Tax Credit: Deduction Tips for Home Improvement
With the new year under way, you may be thinking about needed home improvements and how you’ll use your credit to fund them. While it’s important to understand your credit before making major home improvement decisions, you should also consider another kind of credit — tax credits for energy-efficient home improvements.
For the past few years, the federal government has offered tax credits for certain home improvements aimed at increasing a home’s energy efficiency. While the most popular and generous tax credits, such as the one that allowed you to claim up to 30 percent of improvements such as a new roof or hot water heater, have expired, you can still get credit for other significant energy-efficient improvements.
According to EnergyStar.gov, you can claim a tax credit for 30 percent of the cost of installing a geothermal heat pump, small wind turbine or solar energy system in your home. The credit has no upper limit and applies to both existing homes and new construction, but not to rental properties. This credit is good until Dec. 31, 2016.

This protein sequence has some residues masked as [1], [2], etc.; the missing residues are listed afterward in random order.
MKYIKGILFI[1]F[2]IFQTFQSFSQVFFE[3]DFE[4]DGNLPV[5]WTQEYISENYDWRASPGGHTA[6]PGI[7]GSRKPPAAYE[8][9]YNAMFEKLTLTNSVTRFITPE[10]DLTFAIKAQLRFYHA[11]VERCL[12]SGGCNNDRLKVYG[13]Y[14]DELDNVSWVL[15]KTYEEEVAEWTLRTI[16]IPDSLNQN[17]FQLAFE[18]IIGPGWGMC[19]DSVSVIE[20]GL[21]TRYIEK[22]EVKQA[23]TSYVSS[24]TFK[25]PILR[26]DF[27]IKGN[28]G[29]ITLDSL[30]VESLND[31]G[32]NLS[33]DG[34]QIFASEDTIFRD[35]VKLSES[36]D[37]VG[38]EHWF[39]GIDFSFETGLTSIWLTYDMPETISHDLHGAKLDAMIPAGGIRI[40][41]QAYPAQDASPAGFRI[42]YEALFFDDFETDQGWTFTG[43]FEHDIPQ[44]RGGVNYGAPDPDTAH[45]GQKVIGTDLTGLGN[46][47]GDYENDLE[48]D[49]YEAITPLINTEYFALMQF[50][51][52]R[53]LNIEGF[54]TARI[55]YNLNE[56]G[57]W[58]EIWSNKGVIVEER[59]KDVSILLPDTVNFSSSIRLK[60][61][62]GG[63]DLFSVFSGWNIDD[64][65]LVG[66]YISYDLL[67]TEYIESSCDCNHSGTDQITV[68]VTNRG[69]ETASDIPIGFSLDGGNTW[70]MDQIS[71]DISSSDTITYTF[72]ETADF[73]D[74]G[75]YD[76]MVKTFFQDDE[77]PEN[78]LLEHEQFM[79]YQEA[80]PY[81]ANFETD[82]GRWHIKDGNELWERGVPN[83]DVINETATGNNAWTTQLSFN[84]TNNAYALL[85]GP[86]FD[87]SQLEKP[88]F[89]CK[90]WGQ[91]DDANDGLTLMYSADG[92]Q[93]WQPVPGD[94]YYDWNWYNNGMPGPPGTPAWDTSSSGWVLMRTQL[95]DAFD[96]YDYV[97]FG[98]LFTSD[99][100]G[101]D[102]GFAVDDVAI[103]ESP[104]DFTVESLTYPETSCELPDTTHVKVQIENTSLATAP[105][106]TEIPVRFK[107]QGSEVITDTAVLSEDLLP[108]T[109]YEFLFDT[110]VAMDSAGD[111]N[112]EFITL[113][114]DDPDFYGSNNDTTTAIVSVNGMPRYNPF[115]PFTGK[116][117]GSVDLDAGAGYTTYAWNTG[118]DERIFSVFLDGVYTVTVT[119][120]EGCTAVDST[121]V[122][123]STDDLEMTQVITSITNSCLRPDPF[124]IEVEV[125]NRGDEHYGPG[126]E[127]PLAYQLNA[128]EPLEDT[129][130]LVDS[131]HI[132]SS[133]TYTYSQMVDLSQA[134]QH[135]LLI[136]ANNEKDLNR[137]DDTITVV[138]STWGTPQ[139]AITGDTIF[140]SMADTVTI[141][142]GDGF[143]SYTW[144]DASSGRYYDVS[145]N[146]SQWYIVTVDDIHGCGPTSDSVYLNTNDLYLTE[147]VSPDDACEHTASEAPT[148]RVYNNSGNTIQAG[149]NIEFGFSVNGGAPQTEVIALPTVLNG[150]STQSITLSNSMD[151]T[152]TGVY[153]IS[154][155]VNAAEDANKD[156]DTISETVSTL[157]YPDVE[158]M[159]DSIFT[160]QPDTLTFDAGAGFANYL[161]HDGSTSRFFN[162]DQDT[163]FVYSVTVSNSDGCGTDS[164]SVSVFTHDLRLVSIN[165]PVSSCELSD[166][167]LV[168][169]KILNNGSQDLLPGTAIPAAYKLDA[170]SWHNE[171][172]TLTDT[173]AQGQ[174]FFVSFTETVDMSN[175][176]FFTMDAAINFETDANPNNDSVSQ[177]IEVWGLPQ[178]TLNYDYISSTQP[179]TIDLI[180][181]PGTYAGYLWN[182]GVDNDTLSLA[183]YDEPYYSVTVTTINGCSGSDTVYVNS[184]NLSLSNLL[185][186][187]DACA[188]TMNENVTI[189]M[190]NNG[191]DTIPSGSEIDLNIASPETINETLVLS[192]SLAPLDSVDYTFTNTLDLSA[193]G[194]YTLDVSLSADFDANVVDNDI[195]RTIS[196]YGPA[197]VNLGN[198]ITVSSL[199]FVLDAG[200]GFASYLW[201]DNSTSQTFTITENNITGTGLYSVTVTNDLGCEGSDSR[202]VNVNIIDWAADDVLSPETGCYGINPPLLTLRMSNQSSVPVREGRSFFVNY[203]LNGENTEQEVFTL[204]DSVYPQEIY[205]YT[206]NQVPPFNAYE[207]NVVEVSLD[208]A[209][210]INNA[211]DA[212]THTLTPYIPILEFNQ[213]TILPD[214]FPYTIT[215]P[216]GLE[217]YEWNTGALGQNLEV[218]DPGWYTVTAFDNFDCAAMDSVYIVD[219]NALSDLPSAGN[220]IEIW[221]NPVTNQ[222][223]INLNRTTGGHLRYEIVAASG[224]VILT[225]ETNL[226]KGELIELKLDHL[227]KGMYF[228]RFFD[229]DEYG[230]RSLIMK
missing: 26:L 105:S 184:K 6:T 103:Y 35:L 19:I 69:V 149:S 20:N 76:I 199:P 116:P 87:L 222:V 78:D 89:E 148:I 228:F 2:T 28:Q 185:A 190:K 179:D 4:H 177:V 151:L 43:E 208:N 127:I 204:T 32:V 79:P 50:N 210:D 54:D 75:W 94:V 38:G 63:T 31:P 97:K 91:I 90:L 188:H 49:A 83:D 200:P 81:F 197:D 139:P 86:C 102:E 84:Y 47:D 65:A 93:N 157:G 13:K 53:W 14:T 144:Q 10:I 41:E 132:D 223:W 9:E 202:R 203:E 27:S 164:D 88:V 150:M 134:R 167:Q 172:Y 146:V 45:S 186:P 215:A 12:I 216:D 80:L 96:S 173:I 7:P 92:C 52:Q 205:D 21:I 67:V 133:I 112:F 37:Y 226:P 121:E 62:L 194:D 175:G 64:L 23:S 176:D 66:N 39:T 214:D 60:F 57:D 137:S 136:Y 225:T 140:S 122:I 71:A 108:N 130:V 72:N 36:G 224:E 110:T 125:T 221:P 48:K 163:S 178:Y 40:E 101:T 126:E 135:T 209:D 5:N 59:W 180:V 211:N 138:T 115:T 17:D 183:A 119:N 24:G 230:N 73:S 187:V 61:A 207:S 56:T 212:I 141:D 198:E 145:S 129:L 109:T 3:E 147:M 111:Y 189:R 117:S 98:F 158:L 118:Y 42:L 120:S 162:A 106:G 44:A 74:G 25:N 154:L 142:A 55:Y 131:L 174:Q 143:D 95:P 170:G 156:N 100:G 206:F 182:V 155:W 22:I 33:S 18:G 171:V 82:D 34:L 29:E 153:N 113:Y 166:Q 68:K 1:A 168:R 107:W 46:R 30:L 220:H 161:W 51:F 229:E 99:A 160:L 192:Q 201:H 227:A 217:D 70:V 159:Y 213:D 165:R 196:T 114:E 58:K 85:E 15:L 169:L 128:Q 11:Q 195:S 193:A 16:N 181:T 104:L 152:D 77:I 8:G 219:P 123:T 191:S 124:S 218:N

You can also get a credit of up to 30 percent of the cost of residential fuel cells, up to $500 per .5kW of power capacity, EnergyStar.gov says. This credit is also available until Dec. 31, 2016.
While the initial cost of these improvements may seem significant, they can dramatically decrease home energy bills in the long run.
Depending on the type of home improvement or repair you undertake, you may also be able to claim a deduction on your taxes. Before launching a significant home repair or improvement, it may pay to consult with your tax accountant to see what, if any, portion of the cost may be deductible. And, as you do home repairs throughout the year, keep receipts and discuss the improvements and possible deductions with your accountant when he or she is preparing your tax return.
Knowing ahead of time which, if any, tax credits or deductions your home improvement may qualify for can help you make a better decision about how to use credit to fund the work. Since how you use credit affects your overall credit score, knowing the cost of a project before starting it can help you better manage your credit.
If you’re unsure how a home improvement project may affect your credit score, websites like freecreditscore.com can help you understand it. The site offers members a Credit Score Estimator that can help you understand how big financial decisions, like applying for a home improvement loan, may affect your credit score.
To learn more about tax credits for energy-efficient home improvements, visit www.EnergyStar.gov. To learn more about tax deductions, visit www.IRS.gov. You can find a list of regional tax credits, rebates and savings at energy.gov/savings.